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pone-0004965-g005: Memory-related activity in piriform cortex.Each panel shows the time course of activity that has been normalized such that the maximum response to sniff-one is equal to 1. This enabled comparisons of activity levels during the delay period. Only the nameable (in black) and unnameable (in red) 10-second-delay conditions are shown along with an additional control condition in which subjects remembered auditory pitches (in green) for 10 seconds. Bar graphs depict the minimum activity level from 6-seconds after the first sniff to the time that the subject was instructed to prepare for the second sniff. This provides a measure of how well activity levels were sustained during the delay (note that because the bar graphs in this figure depict the minimal value, the bar may reveal a negative value even when the mean was positive, e.g., black line in panel A). A. Memory-related activity in right frontal piriform cortex. B. Memory-related activity in right frontal olfactory area. C. Memory-related activity in left frontal piriform cortex. D. Memory-related activity in left frontal olfactory area. In all subregions, the level of activity during the delay period was greater when subjects were remembering unnameable odorants as compared to nameable odorants. In the olfactory area, activity levels were hierarchically organized in the following manner: unnameable>nameable>auditory pitch. In frontal piriform cortex, remembering unnameable odors elicited more activity than nameable odors, but remembering nameable odors and auditory pitches both elicited a similar level of activity during the delay (unnameable>nameable = auditory pitch).

Mentions: Next, to ask whether sustained activity due to remembering nameable and unnameable odorants was dissociable in primary olfactory cortex, we compared levels of sustained activity during the delay period of the delayed match to sample task (figure 5A–D, figure S3A). Given that the initial response to nameable and unnameable odorants differed in primary olfactory cortex, we normalized the response to the first sniff so that it was the same for nameable and unnameable odorants, allowing for a meaningful comparison between the two odorant categories during the delay (see methods). Because of the lower reliably in dissociating responses from two sniffs taken 5 seconds apart (due to the temporal resolution of fMRI), we restricted this analysis to include only the 10-second delay conditions of the delayed match to sample task.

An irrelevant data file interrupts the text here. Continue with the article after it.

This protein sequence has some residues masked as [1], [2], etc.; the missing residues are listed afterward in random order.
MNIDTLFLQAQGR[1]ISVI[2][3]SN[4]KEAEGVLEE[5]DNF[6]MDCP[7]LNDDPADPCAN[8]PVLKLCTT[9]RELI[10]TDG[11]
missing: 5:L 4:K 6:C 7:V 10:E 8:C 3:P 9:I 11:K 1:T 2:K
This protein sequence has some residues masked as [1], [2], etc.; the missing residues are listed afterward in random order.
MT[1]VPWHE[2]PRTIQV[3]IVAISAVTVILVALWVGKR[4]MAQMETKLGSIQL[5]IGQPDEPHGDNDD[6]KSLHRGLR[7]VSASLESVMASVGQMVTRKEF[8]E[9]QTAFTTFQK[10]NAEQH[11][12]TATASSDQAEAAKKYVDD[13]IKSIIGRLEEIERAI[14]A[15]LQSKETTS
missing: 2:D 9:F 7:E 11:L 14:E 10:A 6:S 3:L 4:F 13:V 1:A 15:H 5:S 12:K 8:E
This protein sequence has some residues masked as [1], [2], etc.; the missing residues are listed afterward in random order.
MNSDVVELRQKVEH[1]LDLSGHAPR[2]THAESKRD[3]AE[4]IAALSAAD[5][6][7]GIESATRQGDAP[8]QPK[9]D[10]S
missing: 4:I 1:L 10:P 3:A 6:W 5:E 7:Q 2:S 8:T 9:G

A specialized odor memory buffer in primary olfactory cortex.

Zelano C, Montag J, Khan R, Sobel N - PLoS ONE (2009)

Memory-related activity in piriform cortex.Each panel shows the time course of activity that has been normalized such that the maximum response to sniff-one is equal to 1. This enabled comparisons of activity levels during the delay period. Only the nameable (in black) and unnameable (in red) 10-second-delay conditions are shown along with an additional control condition in which subjects remembered auditory pitches (in green) for 10 seconds. Bar graphs depict the minimum activity level from 6-seconds after the first sniff to the time that the subject was instructed to prepare for the second sniff. This provides a measure of how well activity levels were sustained during the delay (note that because the bar graphs in this figure depict the minimal value, the bar may reveal a negative value even when the mean was positive, e.g., black line in panel A). A. Memory-related activity in right frontal piriform cortex. B. Memory-related activity in right frontal olfactory area. C. Memory-related activity in left frontal piriform cortex. D. Memory-related activity in left frontal olfactory area. In all subregions, the level of activity during the delay period was greater when subjects were remembering unnameable odorants as compared to nameable odorants. In the olfactory area, activity levels were hierarchically organized in the following manner: unnameable>nameable>auditory pitch. In frontal piriform cortex, remembering unnameable odors elicited more activity than nameable odors, but remembering nameable odors and auditory pitches both elicited a similar level of activity during the delay (unnameable>nameable = auditory pitch).